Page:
Chemo improves QoL in men with non-metastatic, metastatic PCa

February 6, 2018

Docetaxel (Taxotere) appears to help improve overall quality of life and delay time for subsequent therapy in men with both non-metastatic and metastatic prostate cancer, according to a new analysis of STAMPEDE trial results.

Docetaxel (Taxotere) appears to help improve overall quality of life and delay time for subsequent therapy in men with both non-metastatic and metastatic prostate cancer, according to a new analysis of findings from the ongoing STAMPEDE clinical trial.

The findings suggest clinicians now may consider whether the evidence is sufficiently compelling to support docetaxel use in non-metastatic patients.

Adding docetaxel to androgen deprivation therapy (ADT) for advanced prostate cancer also was found to be cost-effective. Lead study author Nicholas James, MD, PhD, of the University of Birmingham, United Kingdom, said for men without metastatic disease, adding docetaxel to ADT reduced the risk for recurrence by 40%. It was already known that docetaxel prolongs survival in men with metastatic prostate cancer. However, an improvement in quality of life and reduction in subsequent treatment in non-metastatic disease was somewhat surprising, according to Dr. James, who presented the study findings at a presscast in advance of the Genitourinary Cancers Symposium in San Francisco.

The STAMPEDE (Systemic Therapy in Advancing or Metastatic Prostate Cancer: Evaluation of Drug Efficacy) trial has enrolled more than 9,000 men with advanced (non-metastatic and metastatic) prostate cancer since October 2005. An analysis in 2016 showed that the 592 men in the trial who received docetaxel lived 10 months longer on average than men on standard therapy. For this investigation, the authors asked the trial participants to rate on a five-point scale (EuroQol EQ-5D) aspects of their health (mobility, caring for themselves, ability to perform daily activities, pain/discomfort levels, and levels of anxiety/depression). Docetaxel (75 mg/m2) was administered alongside standard of care (hormone therapy and radiotherapy in some patients) for six 3-weekly cycles with prednisolone, 10 mg daily.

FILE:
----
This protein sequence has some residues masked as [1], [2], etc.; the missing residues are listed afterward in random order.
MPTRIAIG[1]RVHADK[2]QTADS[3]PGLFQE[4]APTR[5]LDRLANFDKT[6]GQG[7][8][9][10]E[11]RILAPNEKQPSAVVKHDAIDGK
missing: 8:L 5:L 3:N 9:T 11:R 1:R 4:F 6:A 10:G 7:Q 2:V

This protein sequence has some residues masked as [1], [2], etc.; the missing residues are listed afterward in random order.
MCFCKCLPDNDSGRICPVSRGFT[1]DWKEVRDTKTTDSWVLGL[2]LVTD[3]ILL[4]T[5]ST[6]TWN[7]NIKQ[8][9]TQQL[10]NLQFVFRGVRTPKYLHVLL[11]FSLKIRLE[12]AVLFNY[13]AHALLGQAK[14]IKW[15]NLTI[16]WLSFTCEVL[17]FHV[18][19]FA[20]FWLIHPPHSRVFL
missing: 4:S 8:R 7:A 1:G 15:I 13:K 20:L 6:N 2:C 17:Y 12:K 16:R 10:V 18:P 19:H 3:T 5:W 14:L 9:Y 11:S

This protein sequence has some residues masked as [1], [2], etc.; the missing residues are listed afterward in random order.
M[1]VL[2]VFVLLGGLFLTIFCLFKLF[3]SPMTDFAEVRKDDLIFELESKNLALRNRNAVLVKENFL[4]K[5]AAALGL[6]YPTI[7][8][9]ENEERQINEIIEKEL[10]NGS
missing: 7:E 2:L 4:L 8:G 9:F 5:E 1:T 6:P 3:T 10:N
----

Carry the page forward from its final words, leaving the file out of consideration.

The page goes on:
For the men with metastatic disease who received docetaxel, their predicted survival was 0.89 years longer compared to that of men who received only hormone therapy, and quality of life was preserved 0.51 years longer. For men with non-metastatic disease, predicted survival was 0.78 years longer and quality of life was preserved for an additional 0.39 years with docetaxel.

Next: Drs. James, Raj, Garzotto discuss findings

 

“We already knew that docetaxel prolongs survival for men with metastatic prostate cancer,” Dr. James said, “but this improvement in quality of life and reduction in subsequent treatment, and therefore costs, in non-metastatic disease is somewhat surprising and may cause clinicians to rethink how and when they use docetaxel to treat prostate cancer.”

Urologist Ganesh Raj, MD, PhD, of UT Southwestern Medical Center, Dallas, said this study has the potential to change the clinical paradigm.

“While the addition of six courses of chemotherapy can be associated with significant toxicity, the authors suggest that for this cohort of patients, the benefits of combining docetaxel with standard hormonal therapy and local therapy outweigh the risk, both in terms of overall survival and quality of life. The findings are provocative and may herald the use of multimodal therapy in non-metastatic prostate cancer,” Dr. Raj told Urology Times.

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Mark Garzotto, MD, of Oregon Health & Science University and Portland VA Medical Center, Portland, agrees and said this study is particularly impressive given that there can be significant toxicity from chemotherapy treatment itself. However, he said men with non-metastatic prostate cancer are a very diverse group with a wide-spectrum of clinical outcomes.

“Characterizing precisely which patient populations will derive these benefits is of critical importance going forward,” Dr. Garzotto told Urology Times. “Additional questions that need to be answered include whether novel hormone agents can achieve similar or better outcomes as shown in STAMPEDE.”

Dr. James has received honoraria from and serves as a consultant/adviser to Sanofi/Aventis and several other pharmaceutical companies. He also serves on the speakers’ bureau for several pharmaceutical companies. His institution has also received research funding from Sanofi/Aventis and several other pharmaceutical companies. For full disclosures, click here.

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